"What's the world for you if you can't make it up the way you want."

-Jazz, Toni Morrison

No One Was Gay Back Then and Oh, Susanna!

No One Was Gay Back Then and Oh, Susanna!

No One was Gay Back Then

We used to call you Jammy Jamu.
You, thick-lipped, humping Daniel
In the grass. 5th grade recess.
Back in class, you looked at me.
I knew what I knew.
You liked me more than Daniel.
My long blond hair you pulled sometimes.
Daniel liked Matt. So in 5th grade,
Already seeking cover-ups.
Trying to convince everyone and ourselves.
Our small town. No one was gay back then.

The next time I saw you and Daniel,
Lunchtime, making out against a tree.
You reached around for Daniel's hand,
Sucked his fingers with your fat lips.
Made sure that I could see.
Daniel sneered, looked at me—
With contempt—grabbed your pussy.
I was 19 when I finally kissed a woman.



Oh, Susanna!

She sighed,
For so much melody. 
      —Wallace Stevens



What she touched— 
Not the springs,
But her own desire.

Showering in the dark.
The song
Not yet sung.

She also touched your yearnings.

You deny this, laughing elders.
You there, a pair:
The Major and the Minor.

Yes, I am calling you out.



Hallelujah, not Hosanna.
She didn't even say the name,
But if she did, what's it to ya?

There. I've said it.
I'm my own avenging angel.
Let the gates open.
I'm no Susanna,
But Daniel's my hairdresser.



They felt nothing but laughter
Gurgle in their throats.
“Music has nothing to do with it,”
They would later say.

Wash their hands within the sounds
Of that selfsame water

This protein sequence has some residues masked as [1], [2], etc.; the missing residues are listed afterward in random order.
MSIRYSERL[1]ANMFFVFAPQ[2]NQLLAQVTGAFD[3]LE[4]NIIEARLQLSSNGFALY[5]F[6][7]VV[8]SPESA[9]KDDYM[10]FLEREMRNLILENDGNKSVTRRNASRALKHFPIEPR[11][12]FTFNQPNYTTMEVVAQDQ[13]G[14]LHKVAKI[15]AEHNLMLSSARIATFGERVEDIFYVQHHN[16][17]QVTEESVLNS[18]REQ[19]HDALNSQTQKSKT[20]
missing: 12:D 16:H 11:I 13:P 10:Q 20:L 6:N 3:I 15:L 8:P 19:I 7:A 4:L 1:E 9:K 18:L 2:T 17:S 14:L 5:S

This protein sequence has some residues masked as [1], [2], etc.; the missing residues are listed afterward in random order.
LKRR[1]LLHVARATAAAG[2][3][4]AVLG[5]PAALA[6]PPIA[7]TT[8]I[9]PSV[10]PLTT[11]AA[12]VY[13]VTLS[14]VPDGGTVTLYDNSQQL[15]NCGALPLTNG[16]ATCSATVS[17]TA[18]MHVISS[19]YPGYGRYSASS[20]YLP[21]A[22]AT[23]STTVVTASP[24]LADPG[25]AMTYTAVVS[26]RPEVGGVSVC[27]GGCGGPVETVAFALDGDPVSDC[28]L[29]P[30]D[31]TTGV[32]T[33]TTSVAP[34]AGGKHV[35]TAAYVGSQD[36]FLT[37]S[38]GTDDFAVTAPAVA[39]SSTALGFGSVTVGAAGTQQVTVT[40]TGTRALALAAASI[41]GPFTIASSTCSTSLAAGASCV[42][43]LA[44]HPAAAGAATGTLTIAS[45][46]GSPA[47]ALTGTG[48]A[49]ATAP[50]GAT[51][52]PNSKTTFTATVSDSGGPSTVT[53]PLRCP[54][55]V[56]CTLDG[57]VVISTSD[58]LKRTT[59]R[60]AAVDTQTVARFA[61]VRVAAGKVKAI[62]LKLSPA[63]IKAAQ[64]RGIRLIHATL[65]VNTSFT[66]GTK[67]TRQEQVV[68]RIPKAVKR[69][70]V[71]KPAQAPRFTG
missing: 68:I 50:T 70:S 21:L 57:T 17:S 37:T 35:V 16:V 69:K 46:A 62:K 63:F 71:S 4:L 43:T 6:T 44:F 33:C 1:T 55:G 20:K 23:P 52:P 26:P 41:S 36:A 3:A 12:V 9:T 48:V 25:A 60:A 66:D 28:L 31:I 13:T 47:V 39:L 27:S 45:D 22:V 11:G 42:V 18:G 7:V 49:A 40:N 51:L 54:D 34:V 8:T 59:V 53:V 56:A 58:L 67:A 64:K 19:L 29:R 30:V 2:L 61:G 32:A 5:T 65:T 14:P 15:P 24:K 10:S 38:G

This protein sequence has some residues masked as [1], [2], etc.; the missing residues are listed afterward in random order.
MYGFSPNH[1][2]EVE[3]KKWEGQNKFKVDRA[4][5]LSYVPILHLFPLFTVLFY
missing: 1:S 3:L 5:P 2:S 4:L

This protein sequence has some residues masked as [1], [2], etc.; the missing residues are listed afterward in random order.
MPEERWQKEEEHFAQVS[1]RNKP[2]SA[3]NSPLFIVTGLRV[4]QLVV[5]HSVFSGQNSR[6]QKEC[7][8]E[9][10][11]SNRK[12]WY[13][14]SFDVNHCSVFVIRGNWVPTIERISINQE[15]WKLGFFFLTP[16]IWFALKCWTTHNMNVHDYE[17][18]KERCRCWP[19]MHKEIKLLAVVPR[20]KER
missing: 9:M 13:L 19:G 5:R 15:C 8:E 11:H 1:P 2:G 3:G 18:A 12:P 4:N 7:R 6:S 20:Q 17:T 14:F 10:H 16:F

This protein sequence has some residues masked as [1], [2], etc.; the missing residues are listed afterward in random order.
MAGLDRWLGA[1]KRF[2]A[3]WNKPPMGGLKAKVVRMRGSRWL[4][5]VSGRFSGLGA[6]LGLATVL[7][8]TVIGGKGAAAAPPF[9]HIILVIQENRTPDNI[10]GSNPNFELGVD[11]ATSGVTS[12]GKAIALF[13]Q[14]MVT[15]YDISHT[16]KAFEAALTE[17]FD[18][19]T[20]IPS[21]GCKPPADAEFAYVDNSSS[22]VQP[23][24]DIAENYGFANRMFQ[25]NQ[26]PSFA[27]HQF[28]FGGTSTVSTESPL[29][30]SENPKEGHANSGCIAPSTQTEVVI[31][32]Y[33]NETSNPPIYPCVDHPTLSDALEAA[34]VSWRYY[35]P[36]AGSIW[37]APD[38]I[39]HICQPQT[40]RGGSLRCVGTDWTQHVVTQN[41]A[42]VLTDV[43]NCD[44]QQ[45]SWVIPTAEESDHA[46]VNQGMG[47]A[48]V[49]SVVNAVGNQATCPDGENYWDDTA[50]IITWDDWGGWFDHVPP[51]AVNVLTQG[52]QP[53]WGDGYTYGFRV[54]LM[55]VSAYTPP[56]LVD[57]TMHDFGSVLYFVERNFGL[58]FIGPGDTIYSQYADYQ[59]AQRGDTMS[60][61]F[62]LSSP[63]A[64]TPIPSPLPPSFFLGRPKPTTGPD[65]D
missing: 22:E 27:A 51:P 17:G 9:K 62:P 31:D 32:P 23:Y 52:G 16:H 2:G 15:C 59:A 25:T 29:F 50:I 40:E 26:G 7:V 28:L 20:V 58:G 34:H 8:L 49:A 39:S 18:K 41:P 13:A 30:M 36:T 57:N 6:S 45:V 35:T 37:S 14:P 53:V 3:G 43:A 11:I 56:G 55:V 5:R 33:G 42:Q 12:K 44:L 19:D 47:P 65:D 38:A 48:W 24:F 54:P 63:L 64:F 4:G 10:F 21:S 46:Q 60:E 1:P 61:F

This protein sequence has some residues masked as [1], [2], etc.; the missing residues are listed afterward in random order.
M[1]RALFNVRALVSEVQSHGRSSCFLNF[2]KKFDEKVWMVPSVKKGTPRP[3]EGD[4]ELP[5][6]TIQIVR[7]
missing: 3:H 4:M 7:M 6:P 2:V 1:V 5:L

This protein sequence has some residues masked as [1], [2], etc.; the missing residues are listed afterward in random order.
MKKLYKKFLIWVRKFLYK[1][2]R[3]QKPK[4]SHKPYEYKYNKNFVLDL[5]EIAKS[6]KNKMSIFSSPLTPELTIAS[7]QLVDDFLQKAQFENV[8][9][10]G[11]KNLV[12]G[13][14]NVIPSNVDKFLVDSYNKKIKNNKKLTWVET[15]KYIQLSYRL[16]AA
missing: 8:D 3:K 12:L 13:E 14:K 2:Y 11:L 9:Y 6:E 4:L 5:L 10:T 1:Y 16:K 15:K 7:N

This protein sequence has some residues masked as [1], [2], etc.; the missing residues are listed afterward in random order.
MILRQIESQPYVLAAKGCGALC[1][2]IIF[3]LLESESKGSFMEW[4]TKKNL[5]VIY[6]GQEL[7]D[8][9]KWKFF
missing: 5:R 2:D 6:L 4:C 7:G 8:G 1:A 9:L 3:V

In which she had bathed.
In which she had sung.

In the blue-shadowed silk
Of evening, music had called.
And she sang, after saying
The names, every one.

The same names, but not their names,
Causing disorder, confusion,
Questions of a one-person tribunal.
Crash of prefuntory notes in mailboxes.

Connections clanging shut and gossip
Wagging in the air for months
Like a distant refrain. 
Like rain, playing on the ear.



The witches with their witching chords.
The battle a raging cry
Of devils and angels.
The chords falter between you.
Between you and I.

In some stories, Susanna stays silent.
In yours, she screams.
In mine, she sings, innocent of all shame.
No need to repent.



You can step down now.
A moonlit overthrow.
No sonata.

I've come for ya.
In this garden's overgrowth
Before my soul broke

I first felt happy.
Then you said my song
Back to me.

That's where it all went wrong.
Still, I keep it on my lips.
It dances on my tongue.

Hallelujah, a wave
Flowing on and on.
All that's immortal, is the song.

Ina Brix has work published or forthcoming in The American Journal of Poetry, The Gay and Lesbian Review Worldwide, ArLiJo, Wallace Stevens Journal, and Young Ravens Literary Review, among others. One of her short stories will appear in January within an anthology (Bold Strokes Books). She has recently written her first novel, is at work on her second novel, and is an attorney licensed in California and Texas. She lives in the San Francisco Bay Area.

Cover photo by Milan Popovic on Unsplash

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